While experts try to determine how much money is flowing out of China, there’s no question a good deal of it has come to rest in leafy Vancouver neighborhoods, sparking anxiety and deep divides in the community. So decoupled have local house prices become from economic fundamentals that it now requires a mind-boggling 109 per cent of the average household’s disposable income to service the costs—like mortgage payments and insurance—needed to own the average home in the city, according to research by the Royal Bank of Canada. There’s no sign things are about to slow down. A recent report by real estate firm Re/Max found prices surged by 24 per cent in the city during the first quarter compared to the same time last year, and pegged the average price of a single family home at $2 million. The real estate firm noted the emergence of a vicious cycle, as intense competition for houses caused would-be sellers to hold off on listing their homes (for fear they won’t be able to afford a new one) thereby limiting the available inventory and driving prices even further into the stratosphere.
The frenzy has taken a visible toll on one of the world’s “most livable cities,” resulting in hollowed-out neighborhoods, absentee investors, and vacant, decrepit homes as huge numbers of investment properties simply sit unoccupied. What statisticians have been slow to chart has been ruefully documented in popular blogs like Vancouver Vanishes and Beautiful Empty Homes of Vancouver, which tracks empty, multi-million-dollar character and heritage houses.
Frustration has hit a boil, and it’s been on full display at a series of “emergency” housing town halls, headlined by the front bench of the Opposition NDP. Hundreds have turned out to sit in church basements to voice their concerns, and their anger. At one held last week at St. Paul’s Church in Vancouver’s Mount Pleasant neighborhood, a new advocacy group with a darkly intimidating acronym HALT—Housing Action for Local Taxpayers—turned up with picket signs.
Among the day’s speakers was David Eby. The Vancouver MLA, a lawyer touted as a future NDP leader, is among those priced out of the local market. Eby and his wife, a nurse currently in medical school, recently sold their 530-sq.-ft., one-bedroom condo in Kitsilano, which was too cramped for the two of them and their 19-month-old toddler. “A two-bedroom condo in my constituency starts at $600,000—a non-starter for us,” he says. So they’re renting a $2,700-a-month two-bedroom condo at UBC. It is, to put it mildly, a sobering thought: the man many believe could one day lead B.C. might soon be priced out of the province’s foremost city.
Last November, the 38-year-old lawyer and former head of the B.C. Civil Liberties Association helped Andy Yan, acting director of SFU’s City Program, with his headline-grabbing study on home buying in Eby’s West Side riding. In addition to the incendiary data involving Chinese names, the study revealed that 36 per cent of owners on homes worth an average of $3.05 million listed their occupations as housewives or students with little or no income. Fully 18 per cent of the 172 homes purchased were not mortgaged by banks. That means on Vancouver’s West Side alone over a six-month period last year, roughly $100 million in cash came pouring into Canada, almost all of it from China. Yet the homeowners would in all likelihood pay little or no income tax. The total value of all homes sold in the study period topped a half-billion dollars.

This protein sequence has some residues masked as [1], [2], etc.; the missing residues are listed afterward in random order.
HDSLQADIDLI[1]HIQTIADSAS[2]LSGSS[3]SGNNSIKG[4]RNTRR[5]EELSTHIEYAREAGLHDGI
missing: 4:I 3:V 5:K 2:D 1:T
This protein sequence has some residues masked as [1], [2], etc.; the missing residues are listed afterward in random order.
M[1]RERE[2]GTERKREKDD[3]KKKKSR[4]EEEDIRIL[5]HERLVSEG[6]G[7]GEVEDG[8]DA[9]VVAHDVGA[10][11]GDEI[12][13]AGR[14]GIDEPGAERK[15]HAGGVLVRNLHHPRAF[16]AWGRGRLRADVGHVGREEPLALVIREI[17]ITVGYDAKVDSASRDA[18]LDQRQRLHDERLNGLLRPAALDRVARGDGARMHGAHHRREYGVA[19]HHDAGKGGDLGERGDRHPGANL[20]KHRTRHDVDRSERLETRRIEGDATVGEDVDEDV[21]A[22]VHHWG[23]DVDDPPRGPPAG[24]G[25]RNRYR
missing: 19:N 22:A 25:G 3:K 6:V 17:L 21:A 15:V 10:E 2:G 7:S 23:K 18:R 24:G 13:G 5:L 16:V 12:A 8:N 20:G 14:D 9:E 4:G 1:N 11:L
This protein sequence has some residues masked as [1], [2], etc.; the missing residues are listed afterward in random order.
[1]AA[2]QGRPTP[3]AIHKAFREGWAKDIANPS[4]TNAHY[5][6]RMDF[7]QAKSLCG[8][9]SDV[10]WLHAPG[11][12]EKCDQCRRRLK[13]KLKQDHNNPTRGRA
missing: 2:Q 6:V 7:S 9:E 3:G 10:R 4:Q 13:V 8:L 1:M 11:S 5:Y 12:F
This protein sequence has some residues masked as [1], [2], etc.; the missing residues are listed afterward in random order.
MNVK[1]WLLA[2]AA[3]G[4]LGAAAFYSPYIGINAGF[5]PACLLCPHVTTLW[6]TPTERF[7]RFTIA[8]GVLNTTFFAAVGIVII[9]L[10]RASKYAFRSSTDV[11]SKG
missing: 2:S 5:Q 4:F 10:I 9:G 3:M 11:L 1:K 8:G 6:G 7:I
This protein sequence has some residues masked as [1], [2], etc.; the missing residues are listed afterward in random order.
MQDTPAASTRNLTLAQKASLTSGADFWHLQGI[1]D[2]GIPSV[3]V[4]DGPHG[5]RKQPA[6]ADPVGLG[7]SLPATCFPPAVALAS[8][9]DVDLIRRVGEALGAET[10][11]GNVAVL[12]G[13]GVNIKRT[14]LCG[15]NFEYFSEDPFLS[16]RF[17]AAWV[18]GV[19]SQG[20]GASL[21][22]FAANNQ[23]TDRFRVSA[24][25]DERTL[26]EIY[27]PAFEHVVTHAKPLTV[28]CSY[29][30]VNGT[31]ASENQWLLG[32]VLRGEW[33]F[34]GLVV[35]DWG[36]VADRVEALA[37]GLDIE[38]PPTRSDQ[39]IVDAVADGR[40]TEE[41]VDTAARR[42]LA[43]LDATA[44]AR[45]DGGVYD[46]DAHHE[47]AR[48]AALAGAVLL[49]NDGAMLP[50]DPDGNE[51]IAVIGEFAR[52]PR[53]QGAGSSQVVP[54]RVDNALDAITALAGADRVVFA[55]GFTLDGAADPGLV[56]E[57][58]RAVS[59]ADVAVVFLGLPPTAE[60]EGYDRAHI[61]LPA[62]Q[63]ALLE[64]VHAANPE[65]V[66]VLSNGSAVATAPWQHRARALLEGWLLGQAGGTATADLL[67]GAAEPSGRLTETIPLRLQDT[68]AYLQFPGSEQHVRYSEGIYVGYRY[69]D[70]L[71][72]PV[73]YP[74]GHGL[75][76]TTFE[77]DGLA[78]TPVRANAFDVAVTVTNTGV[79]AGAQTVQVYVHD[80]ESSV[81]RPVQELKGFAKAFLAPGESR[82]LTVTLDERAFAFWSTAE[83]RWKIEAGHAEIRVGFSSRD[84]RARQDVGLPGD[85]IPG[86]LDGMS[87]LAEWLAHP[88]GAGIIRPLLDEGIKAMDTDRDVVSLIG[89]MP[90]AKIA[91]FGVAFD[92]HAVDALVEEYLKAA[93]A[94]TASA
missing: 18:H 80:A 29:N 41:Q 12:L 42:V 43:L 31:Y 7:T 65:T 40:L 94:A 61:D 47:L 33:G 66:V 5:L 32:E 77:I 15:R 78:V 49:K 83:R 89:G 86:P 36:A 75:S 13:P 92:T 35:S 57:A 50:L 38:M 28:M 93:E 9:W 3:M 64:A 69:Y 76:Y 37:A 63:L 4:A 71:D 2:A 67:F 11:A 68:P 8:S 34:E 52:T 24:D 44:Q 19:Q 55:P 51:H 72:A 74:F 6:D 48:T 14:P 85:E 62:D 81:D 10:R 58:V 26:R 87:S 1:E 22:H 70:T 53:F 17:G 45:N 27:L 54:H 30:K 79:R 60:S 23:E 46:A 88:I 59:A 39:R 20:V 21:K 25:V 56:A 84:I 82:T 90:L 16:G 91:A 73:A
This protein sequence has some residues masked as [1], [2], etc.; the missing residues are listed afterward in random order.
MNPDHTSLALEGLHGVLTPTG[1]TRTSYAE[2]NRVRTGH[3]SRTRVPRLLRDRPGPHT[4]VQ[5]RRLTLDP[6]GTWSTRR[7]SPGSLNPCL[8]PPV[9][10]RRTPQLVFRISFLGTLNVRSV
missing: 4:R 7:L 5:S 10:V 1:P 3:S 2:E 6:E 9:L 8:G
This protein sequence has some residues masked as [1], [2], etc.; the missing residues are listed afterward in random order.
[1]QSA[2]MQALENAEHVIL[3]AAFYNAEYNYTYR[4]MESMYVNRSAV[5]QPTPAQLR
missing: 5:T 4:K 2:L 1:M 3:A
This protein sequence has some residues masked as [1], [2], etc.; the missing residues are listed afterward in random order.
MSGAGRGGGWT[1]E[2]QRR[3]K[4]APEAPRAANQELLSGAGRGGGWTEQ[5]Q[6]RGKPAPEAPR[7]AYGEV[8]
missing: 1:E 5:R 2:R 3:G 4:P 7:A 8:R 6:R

Predictably, when Yan’s study was published, a chorus of voices, including former developer Bob Ransford, jumped to criticize Yan: “The danger is intolerance, racism, singling out certain groups of people saying they’re to blame for this,” said Ransford. But such labels have failed to muffle the debate, particularly as more and more Chinese-Canadian voices have begun calling out white developers and academics for making the claim. Fung, the software engineer, says he’s among those “deeply pissed off” by what he considers a slur: “The only people claiming racism are white Anglo-Saxon males—that’s it. These are the same guys trying to label Andy Yan—whose grandparents paid the head tax—a racist? It’s absurd.”
David Duff, a professor at the University of British Columbia’s Peter A. Allard School of Law, calls such schemes “bizarre” since they do nothing to prevent wealthy newcomers from dodging Canadian income taxes, providing they spend less than 183 days per year in the country and maintain a residence and business overseas. “Others wonder why these folks get to be treated that way while the rest of us get taxed on our worldwide income,” says Duff, “And the consequence, as we’ve all seen, is the bidding up of house prices in Vancouver.” He’s seen it first-hand: Duff recently sold his own tony West Side home to an offshore buyer.
With Canadians already owing $1.65 on average for every dollar of disposable income they earn, there were ready signs that domestic buyers were tapped out. The sudden influx of Chinese money over the past couple of years was akin to throwing gasoline onto a slowly dying fire. Which is why no politician in their right mind is likely to take a hard stance against foreign buyers. Says Duff, the UBC law professor, “Nobody wants to shut it down, because it’s like a drug. We always need another fix.”
That seems like a good place to stop.